d. freedom of the press and the audiovisual media must be preserved in law and in practice and restrictions imposed in cases of absolute necessity must not entail any infringement of the international principles of fundamental rights;
e. private companies dealing with intelligence and security affairs should be regulated by law and specific oversight systems should be put in place, preferably at the European level. Such regulations should include provisions on parliamentary oversight, monitoring mechanisms, licensing provisions and means to establish minimal requirements for the functioning of those private companies.
II. Explanatory memorandum by Mr de Puig1
1. In recent years, as a result of the rise in terrorism and more complex forms of serious crime (e.g. mafia groups, drug and human traffickers, corruption, transnational crime etc), our societies have felt an increasing need for security. A feeling of danger, insecurity and powerlessness has permeated countries where terrorist attacks have been committed and where there has been a sharp rise in crime. Perceptions of heightened insecurity are now major political issues.
2. Aside from addressing the social, economic and political root causes of terrorism and more complex forms of crime, governments at the national and international level, in response to calls for greater security and protection, have had to agree on measures to combat terrorism and serious crime. All governments have subscribed to the fight against these phenomena and have taken various steps to address the issue, including military, police, administrative, judicial, border and intelligence services measures aimed at improving both prosecution and, especially, prevention.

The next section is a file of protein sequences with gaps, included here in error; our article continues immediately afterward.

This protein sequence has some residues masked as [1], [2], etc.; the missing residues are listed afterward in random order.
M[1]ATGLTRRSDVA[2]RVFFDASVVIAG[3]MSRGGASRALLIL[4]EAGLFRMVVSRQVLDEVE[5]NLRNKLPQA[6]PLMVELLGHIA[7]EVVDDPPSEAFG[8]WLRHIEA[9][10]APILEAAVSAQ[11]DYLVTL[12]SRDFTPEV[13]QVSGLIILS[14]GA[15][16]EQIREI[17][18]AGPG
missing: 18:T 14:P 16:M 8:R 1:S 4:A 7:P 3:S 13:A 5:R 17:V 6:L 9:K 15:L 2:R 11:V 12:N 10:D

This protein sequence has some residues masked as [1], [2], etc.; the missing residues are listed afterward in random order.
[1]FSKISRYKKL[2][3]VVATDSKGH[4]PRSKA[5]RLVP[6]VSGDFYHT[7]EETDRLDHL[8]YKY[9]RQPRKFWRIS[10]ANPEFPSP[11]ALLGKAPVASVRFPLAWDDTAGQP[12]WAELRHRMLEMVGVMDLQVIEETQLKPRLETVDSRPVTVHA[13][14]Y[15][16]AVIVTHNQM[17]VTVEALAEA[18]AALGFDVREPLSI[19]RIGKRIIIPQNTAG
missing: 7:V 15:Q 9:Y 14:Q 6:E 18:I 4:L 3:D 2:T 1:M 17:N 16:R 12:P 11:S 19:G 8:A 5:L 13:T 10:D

3. The question has arisen as to the extent to which measures taken to guarantee the security of the state or society in prosecuting crime at all levels could restrict fundamental freedoms and human rights. Demands for greater security have led governments to introduce strict surveillance and search measures which may, on occasion, violate privacy and human dignity. Clearly, there is a problem of striking a balance between our concept of freedom and our need for security.
4. The Council of Europe cannot remain on the sidelines of this debate or the problem itself. The Council is the organisation which formally set out the fundamental rights of human beings and even though it has on numerous occasions taken a clear stance (particularly in the Parliamentary Assembly) on terrorism and crime, it has always insisted that this legitimate fight should be waged with due regard for the rights and freedoms enshrined in the European Convention on Human Rights.
5. To ensure there are no abuses, additional limitations or impunities in the fight against terrorism and organised crime (mafia groups, drug traffickers, etc), there clearly has to be democratic supervision to make sure that the measures adopted by governments are lawful and legitimate. Such supervision must be carried out at parliamentary level. Hence this report and recommendation on measures taken by governments in the security field (defence, intelligence, police, border controls).